Does the phonograph have a future?

November 28, 2009 by · 1 Comment 

Thomas-A-Edison-11_14_2009The piece shown is from “The Alaskan” newspaper of Sitka, dated March 20, 1886. It’s an interesting commentary on a problem with Thomas Edison perfecting his new photograph.

A sale that worked out just fine…

November 21, 2009 by · Leave a Comment 

In a day & age when sales of items between people can be fraught with troubles, here is an interesting “sale” that seemed to work out just fine.  It appeared in “The London Chronicle” issue of June 4, 1767:


A way to get rich??

October 24, 2009 by · Leave a Comment 

Get_RichThe “Mother Lode Magnet” newspaper from the mining town of Jamestown in Northern California offers yet another interesting piece…  this one on “One Way To Get Rich”.  Much food for thought:

Could have been worded better…

October 3, 2009 by · Leave a Comment 

The following appeared in “The Daily Courant” newspaper from London, January 2, 1705:

“This day is publish’d, Her Majesty’s Head finely Engrav’d upon a Copper Plate fifteen Inches square, and Adorn’d after the manner of Penmanship. Price 6d. Sold by J.Nutt near Stationers-Hall. “

A novel way to keep the money coming…

August 29, 2009 by · Leave a Comment 

august_29_2009_postThe following is taken from the “Gentleman’s Magazine” issue of July, 1768, published in London.  Perhaps a distant ancestor of Edgar Allan Poe?

A legal conundrum…

August 1, 2009 by · 4 Comments 

legal_conundrumThe Olympia Transcript” newspaper of Washington Territory, Nov. 30, 1867, poses an interesting question:

“Suppose a man owns a skiff; he fastens the skiff to the shore with a rope made of straw; along comes a cow; cow gets into the boat; turns around & eats the rope; the skiff thus let loose with the cow on board, starts down stream and on its passage is upset; the cow is drowned. Now, has the man that owns the cow got to pay for the boat or the man that owns the boat got to pay for the cow?”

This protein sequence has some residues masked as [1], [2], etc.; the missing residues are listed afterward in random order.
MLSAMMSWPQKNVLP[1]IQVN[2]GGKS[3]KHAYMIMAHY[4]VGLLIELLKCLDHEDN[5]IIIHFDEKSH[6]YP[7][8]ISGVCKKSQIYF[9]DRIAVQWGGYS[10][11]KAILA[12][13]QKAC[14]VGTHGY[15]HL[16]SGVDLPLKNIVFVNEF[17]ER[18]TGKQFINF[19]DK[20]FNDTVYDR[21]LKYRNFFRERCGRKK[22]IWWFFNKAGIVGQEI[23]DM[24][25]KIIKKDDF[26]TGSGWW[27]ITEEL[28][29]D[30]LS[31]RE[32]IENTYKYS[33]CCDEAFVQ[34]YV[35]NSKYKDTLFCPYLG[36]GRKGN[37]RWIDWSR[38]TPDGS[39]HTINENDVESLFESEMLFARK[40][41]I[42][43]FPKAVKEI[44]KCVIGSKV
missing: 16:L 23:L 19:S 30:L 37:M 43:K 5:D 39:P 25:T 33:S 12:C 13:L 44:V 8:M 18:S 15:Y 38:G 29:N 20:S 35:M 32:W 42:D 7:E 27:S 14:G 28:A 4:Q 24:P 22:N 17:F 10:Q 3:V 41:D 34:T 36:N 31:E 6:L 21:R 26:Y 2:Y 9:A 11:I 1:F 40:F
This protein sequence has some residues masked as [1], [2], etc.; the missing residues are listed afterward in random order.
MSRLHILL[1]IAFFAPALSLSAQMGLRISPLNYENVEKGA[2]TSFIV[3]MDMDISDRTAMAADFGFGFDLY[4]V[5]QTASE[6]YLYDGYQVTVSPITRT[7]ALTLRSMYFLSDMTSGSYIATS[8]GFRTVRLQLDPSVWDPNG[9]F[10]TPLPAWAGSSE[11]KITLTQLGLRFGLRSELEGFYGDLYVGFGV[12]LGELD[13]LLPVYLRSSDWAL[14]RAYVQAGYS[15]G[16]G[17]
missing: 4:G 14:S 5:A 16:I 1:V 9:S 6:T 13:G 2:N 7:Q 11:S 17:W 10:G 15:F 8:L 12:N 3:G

Any thoughts from our readers?

A new (old) definition of a “sacrifice hit”…

July 18, 2009 by · Leave a Comment 

baseball_term_sacrifice_hitSince we are in the midst of  baseball season, this little comic item from “Life” magazine of June 28, 1894 would seem appropriate.

Definition of “half drunk” and “whole drunk”…

July 4, 2009 by · Leave a Comment 

drunk_half_or_wholeThe Massachusetts Spy newspaper of Worcester, dated July 21, 1830, includes in interesting tidbit on the intoxication levels of four young surgeons in London.

Editors take note: be mindful of photos accompanying headlines…

June 4, 2009 by · 1 Comment 

kennedy_killedThe “Second Extra” of the Atlanta Journal newspaper of November 22, 1963 has a curious–if not macabre–combination of headline and photo. As would be expected of an “Extra” of this date, the large & bold headline proclaims: “KENNEDY KILLED” but immediately beneath it is a photo of a street sweeper pushing his bucket which has a pair of trousers & boots protruding from the top, with the caption: “Sweeper Means What He Says”.

One might excuse the editor, for I’m sure that in rushing this edition to the streets as quickly as possible  the planned headline was removed and the Kennedy death report quickly inserted with little thought as to what else was scheduled for top half that day’s edition.  But it serves as an important lesson to budding newspaper editors everywhere: be mindful of what what might accompany an article or photo.

Responding to the patriotic call…

April 25, 2009 by · Leave a Comment 

terms_for_recruitsThe Columbian Centinel newspaper from Boston, April 28, 1792 contains a very inconspicuous notice at the bottom of the front page which calls for recruits for the military. It’s the wording which is a delight, as the call was put forth:

“To the sons of ambition—Those noble fellows whose courage and superiority of soul dictate to them to enter the list of Fame…Her field is now open and filled with every inducement for a Soldier; every necessary of life and every chance for fortune. It will be your fault if she does not stamp on your names HERO to be caught by every ear…” with more.

See the photo for the full text of this delightful little gem from the 18th century.

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